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• MemberJul 2, 2013

From what i have known, the C.G lies mostly below the chassis frame, and above the ground and does not fall on some physical object.

in such cases, the calculation is quite complex i believe. so better refer some SAE guide books.
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• MemberJul 2, 2013

white_hat
Even if you do this maybe we can get approximate line in which CG is acting.CG can be anywhere on that line , it can be below ground level also.
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You know what , find someone who knows CATIA ,make a 3D model and input all the weights and the software will find out the CG for you , I think thats what you should do #-Link-Snipped-#.

Buddy, if the 3 graphs i told about, is done correctly, all these points will coincide, n won't make a line.
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• MemberJul 3, 2013

zaveri
From what i have known, the C.G lies mostly below the chassis frame, and above the ground and does not fall on some physical object.

in such cases, the calculation is quite complex i believe. so better refer some SAE guide books.

lower the CG, better the handling. But as per my knowledge, the CG won't be below the chassis. And its not true that if CG doesn't lie on the object, the calculation becomes complex.

Take this example: the ring we wear on our finger, is circular in shape. Assuming equal density distribution, and flawless finishing, the CG will be exactly in the centre of the ring, which by the way is the hollow space, rather than being on the ring itself. And according to me, this was damn easy calculation.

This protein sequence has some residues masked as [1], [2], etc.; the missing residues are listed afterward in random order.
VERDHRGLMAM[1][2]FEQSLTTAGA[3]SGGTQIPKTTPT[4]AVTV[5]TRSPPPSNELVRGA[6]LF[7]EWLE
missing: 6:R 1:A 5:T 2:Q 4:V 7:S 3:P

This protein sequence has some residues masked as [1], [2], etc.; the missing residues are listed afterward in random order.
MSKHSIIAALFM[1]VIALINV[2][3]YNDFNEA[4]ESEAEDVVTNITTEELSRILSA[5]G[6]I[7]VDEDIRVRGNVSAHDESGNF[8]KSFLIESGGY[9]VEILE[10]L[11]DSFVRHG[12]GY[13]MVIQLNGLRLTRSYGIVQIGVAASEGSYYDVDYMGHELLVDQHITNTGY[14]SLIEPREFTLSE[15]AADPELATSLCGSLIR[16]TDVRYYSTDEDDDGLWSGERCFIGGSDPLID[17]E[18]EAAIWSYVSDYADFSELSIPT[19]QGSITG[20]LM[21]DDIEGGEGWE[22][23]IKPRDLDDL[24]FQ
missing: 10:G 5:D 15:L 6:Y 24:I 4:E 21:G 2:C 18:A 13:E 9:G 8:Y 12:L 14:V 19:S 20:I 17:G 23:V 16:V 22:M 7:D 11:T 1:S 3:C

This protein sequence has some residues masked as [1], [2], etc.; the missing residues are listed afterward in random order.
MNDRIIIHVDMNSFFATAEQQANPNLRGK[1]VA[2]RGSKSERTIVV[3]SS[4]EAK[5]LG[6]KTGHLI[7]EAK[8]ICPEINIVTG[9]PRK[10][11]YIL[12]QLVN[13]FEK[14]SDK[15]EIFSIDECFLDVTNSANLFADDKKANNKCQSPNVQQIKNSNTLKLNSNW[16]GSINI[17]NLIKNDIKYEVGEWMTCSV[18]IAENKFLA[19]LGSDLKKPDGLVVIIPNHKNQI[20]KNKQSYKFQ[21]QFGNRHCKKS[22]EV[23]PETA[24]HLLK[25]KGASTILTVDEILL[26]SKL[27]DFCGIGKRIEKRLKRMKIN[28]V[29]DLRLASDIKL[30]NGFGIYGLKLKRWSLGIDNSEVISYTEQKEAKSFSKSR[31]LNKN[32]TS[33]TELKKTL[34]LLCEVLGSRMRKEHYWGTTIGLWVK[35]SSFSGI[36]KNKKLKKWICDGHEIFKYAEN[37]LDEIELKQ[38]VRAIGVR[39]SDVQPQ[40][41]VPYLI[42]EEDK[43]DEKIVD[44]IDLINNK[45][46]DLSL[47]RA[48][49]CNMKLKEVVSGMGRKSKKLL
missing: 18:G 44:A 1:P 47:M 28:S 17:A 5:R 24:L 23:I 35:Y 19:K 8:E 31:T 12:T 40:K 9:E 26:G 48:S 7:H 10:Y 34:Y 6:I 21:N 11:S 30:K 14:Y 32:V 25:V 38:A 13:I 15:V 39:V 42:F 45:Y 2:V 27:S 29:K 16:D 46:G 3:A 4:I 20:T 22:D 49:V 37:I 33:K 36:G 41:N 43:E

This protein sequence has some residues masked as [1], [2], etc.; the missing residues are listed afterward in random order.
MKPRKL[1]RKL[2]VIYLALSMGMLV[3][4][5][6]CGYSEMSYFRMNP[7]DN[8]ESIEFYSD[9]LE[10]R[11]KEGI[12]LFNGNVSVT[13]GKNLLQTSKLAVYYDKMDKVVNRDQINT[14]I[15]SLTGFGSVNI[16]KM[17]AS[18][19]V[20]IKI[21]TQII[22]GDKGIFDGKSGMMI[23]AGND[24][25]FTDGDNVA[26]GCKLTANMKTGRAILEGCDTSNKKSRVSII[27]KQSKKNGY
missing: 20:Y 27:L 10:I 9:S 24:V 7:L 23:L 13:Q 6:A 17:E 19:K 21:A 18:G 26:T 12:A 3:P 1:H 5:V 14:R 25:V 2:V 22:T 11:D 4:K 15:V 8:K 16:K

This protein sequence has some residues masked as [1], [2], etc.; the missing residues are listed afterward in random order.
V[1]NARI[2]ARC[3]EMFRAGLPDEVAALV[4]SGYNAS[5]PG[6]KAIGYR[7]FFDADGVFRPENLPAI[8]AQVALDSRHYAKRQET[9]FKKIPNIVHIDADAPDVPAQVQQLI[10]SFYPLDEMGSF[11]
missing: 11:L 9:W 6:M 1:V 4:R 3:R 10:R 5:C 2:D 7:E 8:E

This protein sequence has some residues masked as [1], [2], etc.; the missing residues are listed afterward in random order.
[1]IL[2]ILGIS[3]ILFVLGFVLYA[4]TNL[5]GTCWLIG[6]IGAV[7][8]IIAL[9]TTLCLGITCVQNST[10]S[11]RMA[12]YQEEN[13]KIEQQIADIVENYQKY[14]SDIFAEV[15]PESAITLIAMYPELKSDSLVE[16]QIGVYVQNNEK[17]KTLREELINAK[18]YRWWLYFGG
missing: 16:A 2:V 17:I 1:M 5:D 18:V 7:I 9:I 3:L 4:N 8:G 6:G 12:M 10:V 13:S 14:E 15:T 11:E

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• MemberJul 3, 2013

Center of Gravity is the center of object's weight distribution , where the force of gravity is considered to act.
<a href="https://www.wikihow.com/Calculate-Center-of-Gravity" target="_blank" rel="nofollow noopener noreferrer">5 Ways to Calculate Center of Gravity - wikiHow</a>

May be this will come to your help.
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• MemberJul 4, 2013

Sanoj Rajan
Buddy, if the 3 graphs i told about, is done correctly, all these points will coincide, n won't make a line.
In Strength of materials and structural engineering i learned how to find out the resultant force and line of action of resultant force, so from what i have learned i do not think i could solve that, my bad, sorry.
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• MemberJul 8, 2013

Please refer automobile mechanics by N.K.Giri.
I haved read the same in last semester on weight distribution and there is a simple formula for it in book using wheel base , height,etc
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• MemberJul 8, 2013

One way could be to find the CG of each sub assembly, which is simpler. Assign each of these to the weight of that assembly and locate these points in the 3D space. Take these points in pairs and find the CG of the pair. Continue iterating till you get the CG for the whole assembly.

It is painstaking but a no brainer.
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• MemberJul 9, 2013

white_hat
#-Link-Snipped-# , is it about your buggy build?? Well I do not know any theoretical method.But in the whole setup the driver and the engine+gearbox are having maximum weight.So I would try and bring them closer to each other and as lower as possible.